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Issue 1, Volume 2
Neuropathic Pain Review
Overview, Assessment, and Treatment
6 Articles in this Series
Neuropathic pain: a maladaptive response of the nervous system to damage
Clinical features and pathophysiology of complex regional pain syndrome
Diabetic neuropathy: clinical manifestations and current treatments
NeuPSIG guidelines on neuropathic pain assessment
Treatment of neuropathic pain: an overview of recent guidelines
Recommendations for the pharmacological management of neuropathic pain: an overview and literature update

Neuropathic pain: a maladaptive response of the nervous system to damage

Annu Rev Neurosci. 2009;32:1-32

This article provides a useful overview of neuropathic pain.  The authors begin by distinguishing it from other types of pain (nociceptive, inflammatory, and dysfunctional).  They then go on to describe neurobiological mechanisms involved in neuropathic pain.

Key points from this article are summarized below.

Causes of Neuropathic Pain
The overarching cause of neuropathic pain is lesions to the peripheral nervous system (PNS).  Those can be caused by:

  1. mechanical trauma
  2. metabolic diseases
  3. neurotoxic chemicals
  4. infection
  5. tumor invasion

Most important to note is that in neuropathic pain, there are many pathophysiological changes in the PNS and the central nervous system (CNS).  It is, in fact, a manifestation of maladaptive plasticity of the nervous system, and while the primary disease (and the neural changes secondary to it) is important to understand, it is the cascade of PNS and CNS changes that cause chronic neuropathic pain.

The authors also point out that “the pain associated with acute neural damage usually transitions to chronic neuropathic pain in a minority of patients.”

Multiple Neurobiological Mechanisms Involved in Neuropathic Pain
Changes in the PNS and the CNS are widespread and multiple in neuropathic pain.  These changes include:

  1. ectopic generation of action potentials
  2. central sensitization
  3. low-threshold Aβ fibers
  4. gene regulation
  5. disinhibition at multiple levels of the neuraxis
  6. loss of synaptic connectivity
  7. creation of new synaptic circuits
  8. neuroimmune interactions

Genetics Play a Role
There are several risk-conferring genes for the development of neuropathic pain, and while no whole-genome association study has been done for neuropathic pain, candidate gene-association studies have noted (preliminarily) polymorphisms in catechol-O-methyltransferase (COMT) that modulate nociceptive and dysfunctional pain.  This and other genetic polymorphisms may provide clues to the genetics of neuropathic pain.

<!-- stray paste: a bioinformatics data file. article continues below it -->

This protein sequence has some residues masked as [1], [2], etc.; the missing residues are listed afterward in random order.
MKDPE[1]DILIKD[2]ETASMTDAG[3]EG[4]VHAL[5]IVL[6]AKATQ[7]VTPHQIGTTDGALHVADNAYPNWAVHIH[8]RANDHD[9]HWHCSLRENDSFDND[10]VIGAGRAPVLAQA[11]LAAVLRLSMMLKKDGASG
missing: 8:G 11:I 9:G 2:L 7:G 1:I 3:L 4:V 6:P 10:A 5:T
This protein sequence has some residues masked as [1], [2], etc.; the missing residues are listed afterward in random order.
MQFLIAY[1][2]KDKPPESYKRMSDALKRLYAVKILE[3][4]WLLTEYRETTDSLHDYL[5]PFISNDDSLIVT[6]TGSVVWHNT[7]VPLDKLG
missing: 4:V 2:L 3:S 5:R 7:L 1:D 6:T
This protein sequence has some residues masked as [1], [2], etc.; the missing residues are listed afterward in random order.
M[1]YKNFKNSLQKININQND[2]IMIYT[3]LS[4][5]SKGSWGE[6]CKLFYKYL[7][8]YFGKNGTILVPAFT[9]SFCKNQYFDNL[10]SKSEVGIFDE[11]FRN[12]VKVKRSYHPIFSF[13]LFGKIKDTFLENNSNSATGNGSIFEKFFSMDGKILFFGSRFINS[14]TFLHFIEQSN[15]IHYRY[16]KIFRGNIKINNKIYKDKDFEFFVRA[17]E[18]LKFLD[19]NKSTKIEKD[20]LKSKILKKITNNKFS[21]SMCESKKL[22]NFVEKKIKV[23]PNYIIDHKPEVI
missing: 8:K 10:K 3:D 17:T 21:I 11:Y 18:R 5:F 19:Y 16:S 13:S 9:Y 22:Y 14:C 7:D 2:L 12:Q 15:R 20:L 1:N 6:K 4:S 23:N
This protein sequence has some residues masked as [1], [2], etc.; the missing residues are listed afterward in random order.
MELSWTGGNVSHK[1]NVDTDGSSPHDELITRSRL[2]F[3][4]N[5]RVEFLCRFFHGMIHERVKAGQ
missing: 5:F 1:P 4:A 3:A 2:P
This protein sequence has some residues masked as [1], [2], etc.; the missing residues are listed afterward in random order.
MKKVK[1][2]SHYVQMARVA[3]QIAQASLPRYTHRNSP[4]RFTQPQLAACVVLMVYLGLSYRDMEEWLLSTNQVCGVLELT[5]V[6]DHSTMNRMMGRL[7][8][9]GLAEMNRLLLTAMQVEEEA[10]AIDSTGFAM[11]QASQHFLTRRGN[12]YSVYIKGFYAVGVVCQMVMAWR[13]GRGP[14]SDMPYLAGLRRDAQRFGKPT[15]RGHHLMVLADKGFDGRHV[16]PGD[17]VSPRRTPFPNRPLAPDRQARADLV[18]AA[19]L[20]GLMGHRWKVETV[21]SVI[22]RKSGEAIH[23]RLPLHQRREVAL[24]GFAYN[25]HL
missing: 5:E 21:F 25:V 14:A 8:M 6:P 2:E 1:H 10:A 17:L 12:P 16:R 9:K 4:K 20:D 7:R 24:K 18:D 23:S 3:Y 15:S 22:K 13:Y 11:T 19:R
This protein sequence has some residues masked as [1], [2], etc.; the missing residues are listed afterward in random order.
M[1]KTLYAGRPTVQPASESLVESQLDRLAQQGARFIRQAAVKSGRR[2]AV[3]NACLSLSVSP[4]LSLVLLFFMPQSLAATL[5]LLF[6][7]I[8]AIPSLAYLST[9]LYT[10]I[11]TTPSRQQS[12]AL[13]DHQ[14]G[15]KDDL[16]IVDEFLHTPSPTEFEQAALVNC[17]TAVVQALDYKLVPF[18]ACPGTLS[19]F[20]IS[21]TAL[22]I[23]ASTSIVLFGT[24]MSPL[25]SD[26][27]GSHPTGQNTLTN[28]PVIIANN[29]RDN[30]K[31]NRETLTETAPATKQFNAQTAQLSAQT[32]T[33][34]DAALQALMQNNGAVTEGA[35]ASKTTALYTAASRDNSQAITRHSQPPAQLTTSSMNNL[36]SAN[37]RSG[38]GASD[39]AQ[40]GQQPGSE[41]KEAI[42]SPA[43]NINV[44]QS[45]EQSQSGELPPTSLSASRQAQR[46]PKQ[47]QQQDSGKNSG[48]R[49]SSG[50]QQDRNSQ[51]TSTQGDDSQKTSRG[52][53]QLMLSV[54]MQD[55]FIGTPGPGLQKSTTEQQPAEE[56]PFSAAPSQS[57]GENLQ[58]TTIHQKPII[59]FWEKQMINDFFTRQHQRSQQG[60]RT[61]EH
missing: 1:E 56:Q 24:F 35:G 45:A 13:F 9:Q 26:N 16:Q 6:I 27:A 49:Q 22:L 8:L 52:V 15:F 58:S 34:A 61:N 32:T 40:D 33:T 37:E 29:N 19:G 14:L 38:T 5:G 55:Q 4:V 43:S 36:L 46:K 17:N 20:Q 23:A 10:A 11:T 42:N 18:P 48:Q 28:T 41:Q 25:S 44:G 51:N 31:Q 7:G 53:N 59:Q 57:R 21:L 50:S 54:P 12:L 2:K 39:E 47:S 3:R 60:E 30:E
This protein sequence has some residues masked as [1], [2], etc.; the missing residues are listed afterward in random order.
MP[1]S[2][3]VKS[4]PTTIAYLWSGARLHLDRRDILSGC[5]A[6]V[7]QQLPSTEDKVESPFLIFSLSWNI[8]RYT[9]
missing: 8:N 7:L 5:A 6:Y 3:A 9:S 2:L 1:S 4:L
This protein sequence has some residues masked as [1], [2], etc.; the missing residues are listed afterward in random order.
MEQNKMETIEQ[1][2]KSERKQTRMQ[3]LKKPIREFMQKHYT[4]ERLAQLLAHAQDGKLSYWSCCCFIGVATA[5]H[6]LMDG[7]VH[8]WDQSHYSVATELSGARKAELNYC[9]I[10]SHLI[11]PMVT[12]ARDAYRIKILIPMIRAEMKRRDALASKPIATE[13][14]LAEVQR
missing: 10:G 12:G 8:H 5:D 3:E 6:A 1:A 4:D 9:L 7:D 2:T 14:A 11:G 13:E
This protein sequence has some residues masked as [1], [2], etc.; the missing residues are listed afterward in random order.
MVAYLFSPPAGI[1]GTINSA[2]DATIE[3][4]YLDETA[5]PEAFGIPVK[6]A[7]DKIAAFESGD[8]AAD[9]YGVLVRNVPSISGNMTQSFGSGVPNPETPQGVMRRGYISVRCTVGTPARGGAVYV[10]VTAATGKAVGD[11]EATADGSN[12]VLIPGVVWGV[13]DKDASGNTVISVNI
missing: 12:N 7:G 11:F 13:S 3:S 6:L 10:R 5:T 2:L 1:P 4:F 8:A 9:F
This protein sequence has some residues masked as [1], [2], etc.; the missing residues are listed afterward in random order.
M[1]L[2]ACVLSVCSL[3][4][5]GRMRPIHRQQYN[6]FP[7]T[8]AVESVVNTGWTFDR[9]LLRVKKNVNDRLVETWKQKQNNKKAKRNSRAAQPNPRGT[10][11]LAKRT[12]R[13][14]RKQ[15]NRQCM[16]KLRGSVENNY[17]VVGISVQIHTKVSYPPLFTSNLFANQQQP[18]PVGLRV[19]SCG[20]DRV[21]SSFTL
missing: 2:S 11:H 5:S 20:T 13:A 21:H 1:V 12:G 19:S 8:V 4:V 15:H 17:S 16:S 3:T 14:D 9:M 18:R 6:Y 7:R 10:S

Effect on Treatment
Currently, treatment of neuropathic pain is done based on the underlying disease.  This article suggests that “given the complexity of numerous intertwined genetic, cellular, and molecular components that cause neuropathic pain, clinical classifications need to incorporate multiple aspects of the pain phenotype to guide the identification of underlying mechanisms and helps assess the likelihood of response to treatment.”


As recently as five years ago, the definition of neuropathic pain was pain thought to be resulting from "dysfunction" of the central or peripheral nervous system.  More recently, that definition has changed to a "disease" of the somatosensory nervous system.

This article provides a wonderful review of exactly why this definition has changed: that pain is actually an expression of maladaptive plasticity within the nociceptive system and that several changes must occur to create this disease state.  The authors have been able to nicely describe a very complex disease state that is continuing to be further elucidated into the causes and mechanisms associated with it.

It is important to note at the end of the article that the authors discuss how our current treatment regimens need to change.  Right now, we merely suppress symptoms, but we need to move toward a more disease-modifying strategy that can prevent the neuronal plasticity as well as reduce the potential risk for developing this disease.

Next Article:
Clinical features and pathophysiology of complex regional pain syndrome
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